This story originally appeared in the December 2022 issue of (614) Magazine, and was written by local historian John M. Clark as part of a recurring series on unique Columbus history.
In March 1938, 15-year-old Judy Garland arrived in Columbus as part of the starlet’s promotional tour for her new movie, “Everybody Sing.” For two straight days, she introduced multiple showings of the film at the Ohio Theatre, singing a few songs and sharing laughs with adoring audiences. As a testament to her popularity, the teenaged singer and actress was already earning $1,500 a week (about $32,000 in today’s money). And this was a full year before the release of “The Wizard of Oz,” which catapulted Garland into super-stardom.
Upon Garland’s arrival in Columbus, Mayor Myron Gessaman presented her with a giant, cutout heart proclaiming her as the “Heart of Columbus.” She, her mother and Roger Edens, an award-winning songwriter and Garland’s mentor, then settled into rooms at the Neil House on South High Street, across from the Ohio Statehouse.
In the short time she was here, Garland enjoyed ice cream and sodas from a shop at North High and Second Avenue, the approximate present-day location of Northstar Café. And at her request, a ping pong table was set up behind the Ohio Theatre’s screen, where she would pass the time between stage appearances by playing against theater staff members.
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It was during one of her brief live appearances between screenings that Garland was interrupted by two young men who took to the stage approached her. They introduced themselves as members of Sigma Chi fraternity at Ohio State University, then presented the surprised teenager with a fraternity pin and an invitation to dinner at the Sigma Chi house. Garland promptly accepted.
Upon being “pinned,” Garland was declared the “Sweetheart of Sigma Chi” and an official member of the fraternity’s Alpha Gamma chapter. And though a Life Magazine photographer was always in tow, the popular monthly’s editorial staff insisted the idea for the dinner began with fraternity members and not as a publicity stunt. (Photos of the event ran in the magazine’s March 28th issue under the title, “Life Goes to a Party.”)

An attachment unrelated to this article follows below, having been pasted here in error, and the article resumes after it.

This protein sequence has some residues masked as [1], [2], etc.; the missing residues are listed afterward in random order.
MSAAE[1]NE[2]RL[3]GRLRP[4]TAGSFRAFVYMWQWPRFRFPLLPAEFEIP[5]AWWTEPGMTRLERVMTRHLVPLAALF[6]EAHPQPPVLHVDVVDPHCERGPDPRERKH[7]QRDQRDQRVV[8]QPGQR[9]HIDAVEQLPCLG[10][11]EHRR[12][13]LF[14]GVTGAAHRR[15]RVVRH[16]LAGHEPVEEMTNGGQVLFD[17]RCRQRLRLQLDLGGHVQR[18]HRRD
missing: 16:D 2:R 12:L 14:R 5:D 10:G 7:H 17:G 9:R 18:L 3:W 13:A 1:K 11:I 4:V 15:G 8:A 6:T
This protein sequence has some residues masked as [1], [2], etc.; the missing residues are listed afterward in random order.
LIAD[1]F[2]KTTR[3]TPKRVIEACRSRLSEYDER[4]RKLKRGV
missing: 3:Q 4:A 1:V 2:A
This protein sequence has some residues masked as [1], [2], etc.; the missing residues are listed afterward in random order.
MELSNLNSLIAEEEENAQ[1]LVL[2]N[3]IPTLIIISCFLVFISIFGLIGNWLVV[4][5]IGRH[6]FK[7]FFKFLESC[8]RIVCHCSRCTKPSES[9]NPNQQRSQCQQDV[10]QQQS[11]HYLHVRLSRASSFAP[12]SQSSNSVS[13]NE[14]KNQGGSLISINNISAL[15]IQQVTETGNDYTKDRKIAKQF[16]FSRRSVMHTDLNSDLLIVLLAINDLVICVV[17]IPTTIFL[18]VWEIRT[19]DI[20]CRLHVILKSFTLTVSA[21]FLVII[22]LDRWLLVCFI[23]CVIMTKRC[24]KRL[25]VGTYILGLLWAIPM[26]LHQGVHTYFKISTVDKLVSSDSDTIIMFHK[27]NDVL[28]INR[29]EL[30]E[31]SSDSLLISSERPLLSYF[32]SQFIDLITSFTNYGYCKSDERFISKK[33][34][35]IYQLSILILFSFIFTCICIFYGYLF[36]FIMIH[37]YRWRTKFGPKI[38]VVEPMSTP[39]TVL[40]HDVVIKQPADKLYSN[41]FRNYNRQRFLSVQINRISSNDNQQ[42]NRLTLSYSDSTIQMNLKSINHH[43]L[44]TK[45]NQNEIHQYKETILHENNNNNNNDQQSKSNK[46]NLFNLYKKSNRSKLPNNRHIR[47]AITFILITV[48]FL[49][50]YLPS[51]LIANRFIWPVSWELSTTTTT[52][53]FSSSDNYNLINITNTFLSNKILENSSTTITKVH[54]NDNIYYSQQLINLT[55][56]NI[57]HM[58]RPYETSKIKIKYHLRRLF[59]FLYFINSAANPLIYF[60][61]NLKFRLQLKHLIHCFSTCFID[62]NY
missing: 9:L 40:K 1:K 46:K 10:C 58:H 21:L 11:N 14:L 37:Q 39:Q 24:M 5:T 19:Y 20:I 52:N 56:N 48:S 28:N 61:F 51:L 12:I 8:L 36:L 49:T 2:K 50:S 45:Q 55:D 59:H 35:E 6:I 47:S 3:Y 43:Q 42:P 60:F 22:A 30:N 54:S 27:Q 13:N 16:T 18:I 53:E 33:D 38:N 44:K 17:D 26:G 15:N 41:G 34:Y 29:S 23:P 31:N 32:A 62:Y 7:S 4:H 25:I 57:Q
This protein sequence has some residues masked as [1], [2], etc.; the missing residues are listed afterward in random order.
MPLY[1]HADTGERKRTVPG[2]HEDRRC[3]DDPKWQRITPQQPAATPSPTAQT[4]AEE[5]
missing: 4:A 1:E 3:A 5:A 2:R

That evening, Garland was whisked to the Sigma Chi house, where she was escorted to the front entrance by Wesley Leas, OSU senior class president and drum major of the Ohio State marching band. In addition to dinner, Garland was treated to one fraternity brother’s impersonation of an ape; she was encouraged to try out the chapter’s wooden paddle on a couple of members, including James McDonald, co-captain of OSU’s football team; and she was toasted with glasses of milk by the wholesome-appearing young men.
Garland’s 1938 visit to Columbus was not well-documented (aside from the Sigma Chi connection), though she apparently was filmed during two of her on-stage appearances at the Ohio. A 15-year-old high school student from Bexley named Russell Leach carried his 16-millimeter film camera into the theater on two occasions, following her every move on stage with his motion picture lens. He called his amateur movie, “A Night in Columbus” and sent it to Garland, who reportedly screened it at her home. Unfortunately, Leach was not permitted to enter the theater with his sound equipment – for which he sent Garland his regrets.
Almost 30 years later, Garland returned to Columbus, to perform in concert at Vets Memorial Auditorium, on West Broad Street. The date was October 7th, 1967. Now, at 45, she was the mother of three children, with four ex-husbands and more than 20 attempts at taking her own life. She told reporters here that she hadn’t slept well on the train, and reviewers gave her only “so-so” reviews.
But despite her health problems, both physical and mental, fans still couldn’t get enough of the woman who once sang about finding true happiness “over the rainbow.” And that is especially evident from the cheering captured by an amateur, audience-member recording of her concert. Audiences loved to love Judy Garland. And they did so, right up until the very end. Two years after her Vets Memorial performance, and having married for a fifth time, she died of an accidental drug overdose at her new home in London.
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